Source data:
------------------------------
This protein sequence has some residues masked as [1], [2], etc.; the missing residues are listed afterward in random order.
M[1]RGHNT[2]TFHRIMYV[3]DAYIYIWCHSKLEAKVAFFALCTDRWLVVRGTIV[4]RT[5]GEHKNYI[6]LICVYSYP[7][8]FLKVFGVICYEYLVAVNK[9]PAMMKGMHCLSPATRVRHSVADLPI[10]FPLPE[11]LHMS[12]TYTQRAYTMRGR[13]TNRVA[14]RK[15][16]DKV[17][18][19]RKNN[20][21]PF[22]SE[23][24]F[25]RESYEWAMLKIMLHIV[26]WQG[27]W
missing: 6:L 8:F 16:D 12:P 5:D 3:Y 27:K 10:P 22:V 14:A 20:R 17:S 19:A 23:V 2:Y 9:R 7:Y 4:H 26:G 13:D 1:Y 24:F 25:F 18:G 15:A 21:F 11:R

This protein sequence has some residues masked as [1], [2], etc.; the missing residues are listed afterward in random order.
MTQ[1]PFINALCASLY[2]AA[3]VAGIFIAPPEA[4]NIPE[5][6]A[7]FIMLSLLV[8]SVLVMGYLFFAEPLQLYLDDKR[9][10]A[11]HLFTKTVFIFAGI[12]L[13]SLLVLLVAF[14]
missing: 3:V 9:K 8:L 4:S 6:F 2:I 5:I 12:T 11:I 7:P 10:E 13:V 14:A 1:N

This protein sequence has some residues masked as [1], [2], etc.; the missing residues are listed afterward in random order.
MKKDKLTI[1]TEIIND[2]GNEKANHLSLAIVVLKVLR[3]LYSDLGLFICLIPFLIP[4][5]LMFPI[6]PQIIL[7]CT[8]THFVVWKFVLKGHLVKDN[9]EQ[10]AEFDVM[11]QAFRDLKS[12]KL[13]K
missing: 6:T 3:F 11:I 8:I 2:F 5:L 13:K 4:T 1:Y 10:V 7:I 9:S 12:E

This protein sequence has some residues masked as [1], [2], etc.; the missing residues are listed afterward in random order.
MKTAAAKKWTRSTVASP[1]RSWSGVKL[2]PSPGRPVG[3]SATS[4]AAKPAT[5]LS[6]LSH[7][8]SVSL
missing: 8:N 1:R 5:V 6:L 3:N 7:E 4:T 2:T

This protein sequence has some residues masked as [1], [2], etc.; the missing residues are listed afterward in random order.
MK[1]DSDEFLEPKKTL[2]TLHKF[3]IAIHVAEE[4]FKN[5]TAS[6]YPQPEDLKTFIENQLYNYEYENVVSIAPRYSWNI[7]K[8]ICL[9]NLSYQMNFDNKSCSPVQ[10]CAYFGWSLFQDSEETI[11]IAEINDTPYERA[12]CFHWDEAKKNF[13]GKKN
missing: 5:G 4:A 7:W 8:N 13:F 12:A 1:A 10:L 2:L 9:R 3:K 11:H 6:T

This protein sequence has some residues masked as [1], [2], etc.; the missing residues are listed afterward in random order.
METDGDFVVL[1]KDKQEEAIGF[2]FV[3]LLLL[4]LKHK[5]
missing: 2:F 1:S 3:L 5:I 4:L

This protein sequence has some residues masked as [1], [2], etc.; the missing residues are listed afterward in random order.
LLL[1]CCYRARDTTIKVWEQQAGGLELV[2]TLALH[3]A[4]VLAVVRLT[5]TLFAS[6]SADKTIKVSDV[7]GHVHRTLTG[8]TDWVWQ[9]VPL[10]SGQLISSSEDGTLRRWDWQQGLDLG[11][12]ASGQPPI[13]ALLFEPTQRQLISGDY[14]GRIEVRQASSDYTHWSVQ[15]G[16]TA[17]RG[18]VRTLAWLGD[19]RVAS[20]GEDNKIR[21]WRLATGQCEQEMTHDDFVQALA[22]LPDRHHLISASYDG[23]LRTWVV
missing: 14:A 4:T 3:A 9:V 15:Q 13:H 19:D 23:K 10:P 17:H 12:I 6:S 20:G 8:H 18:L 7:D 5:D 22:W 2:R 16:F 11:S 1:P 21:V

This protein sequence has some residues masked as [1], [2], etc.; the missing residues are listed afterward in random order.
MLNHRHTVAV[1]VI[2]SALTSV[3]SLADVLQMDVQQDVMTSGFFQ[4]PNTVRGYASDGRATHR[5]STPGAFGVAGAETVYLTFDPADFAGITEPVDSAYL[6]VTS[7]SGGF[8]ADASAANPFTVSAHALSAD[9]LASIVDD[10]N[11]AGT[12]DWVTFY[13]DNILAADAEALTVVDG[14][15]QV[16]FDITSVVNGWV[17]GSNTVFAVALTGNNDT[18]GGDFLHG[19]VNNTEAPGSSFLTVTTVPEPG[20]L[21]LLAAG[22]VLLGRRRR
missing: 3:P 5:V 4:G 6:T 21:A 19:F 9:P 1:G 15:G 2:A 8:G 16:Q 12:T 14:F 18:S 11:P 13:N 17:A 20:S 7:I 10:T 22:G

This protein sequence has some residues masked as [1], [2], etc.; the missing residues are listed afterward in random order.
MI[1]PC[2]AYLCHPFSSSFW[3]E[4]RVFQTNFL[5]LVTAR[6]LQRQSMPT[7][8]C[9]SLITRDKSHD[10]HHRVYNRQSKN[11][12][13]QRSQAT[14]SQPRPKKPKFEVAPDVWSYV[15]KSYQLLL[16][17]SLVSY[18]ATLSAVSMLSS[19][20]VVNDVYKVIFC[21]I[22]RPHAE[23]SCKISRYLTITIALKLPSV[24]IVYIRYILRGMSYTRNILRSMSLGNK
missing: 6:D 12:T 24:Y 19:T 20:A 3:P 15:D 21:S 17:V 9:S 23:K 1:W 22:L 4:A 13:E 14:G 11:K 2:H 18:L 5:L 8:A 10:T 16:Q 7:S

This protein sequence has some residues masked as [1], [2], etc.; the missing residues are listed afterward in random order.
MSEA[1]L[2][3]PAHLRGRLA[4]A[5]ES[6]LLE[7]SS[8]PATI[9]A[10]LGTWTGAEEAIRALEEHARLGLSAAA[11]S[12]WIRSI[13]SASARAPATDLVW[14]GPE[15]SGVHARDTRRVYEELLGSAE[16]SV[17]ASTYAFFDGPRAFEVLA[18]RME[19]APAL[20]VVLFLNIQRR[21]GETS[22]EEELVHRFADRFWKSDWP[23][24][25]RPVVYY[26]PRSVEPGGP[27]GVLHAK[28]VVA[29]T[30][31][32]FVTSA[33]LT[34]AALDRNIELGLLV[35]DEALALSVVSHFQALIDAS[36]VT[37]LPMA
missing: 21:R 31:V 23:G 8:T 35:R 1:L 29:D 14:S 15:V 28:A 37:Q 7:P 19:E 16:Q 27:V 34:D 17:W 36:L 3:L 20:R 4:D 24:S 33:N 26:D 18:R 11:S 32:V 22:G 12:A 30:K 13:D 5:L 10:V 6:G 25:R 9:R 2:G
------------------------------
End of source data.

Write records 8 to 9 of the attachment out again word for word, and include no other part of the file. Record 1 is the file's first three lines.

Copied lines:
This protein sequence has some residues masked as [1], [2], etc.; the missing residues are listed afterward in random order.
MLNHRHTVAV[1]VI[2]SALTSV[3]SLADVLQMDVQQDVMTSGFFQ[4]PNTVRGYASDGRATHR[5]STPGAFGVAGAETVYLTFDPADFAGITEPVDSAYL[6]VTS[7]SGGF[8]ADASAANPFTVSAHALSAD[9]LASIVDD[10]N[11]AGT[12]DWVTFY[13]DNILAADAEALTVVDG[14][15]QV[16]FDITSVVNGWV[17]GSNTVFAVALTGNNDT[18]GGDFLHG[19]VNNTEAPGSSFLTVTTVPEPG[20]L[21]LLAAG[22]VLLGRRRR
missing: 3:P 5:V 4:G 6:T 21:A 19:F 9:P 1:G 15:G 2:A 8:G 16:Q 12:T 14:F 18:S 11:P 13:N 17:A 20:S 7:I 10:T 22:G

This protein sequence has some residues masked as [1], [2], etc.; the missing residues are listed afterward in random order.
MI[1]PC[2]AYLCHPFSSSFW[3]E[4]RVFQTNFL[5]LVTAR[6]LQRQSMPT[7][8]C[9]SLITRDKSHD[10]HHRVYNRQSKN[11][12][13]QRSQAT[14]SQPRPKKPKFEVAPDVWSYV[15]KSYQLLL[16][17]SLVSY[18]ATLSAVSMLSS[19][20]VVNDVYKVIFC[21]I[22]RPHAE[23]SCKISRYLTITIALKLPSV[24]IVYIRYILRGMSYTRNILRSMSLGNK
missing: 6:D 12:T 24:Y 19:T 20:A 3:P 15:D 21:S 17:V 9:S 23:K 1:W 22:L 4:A 13:E 14:G 11:K 2:H 18:L 5:L 8:A 10:T 16:Q 7:S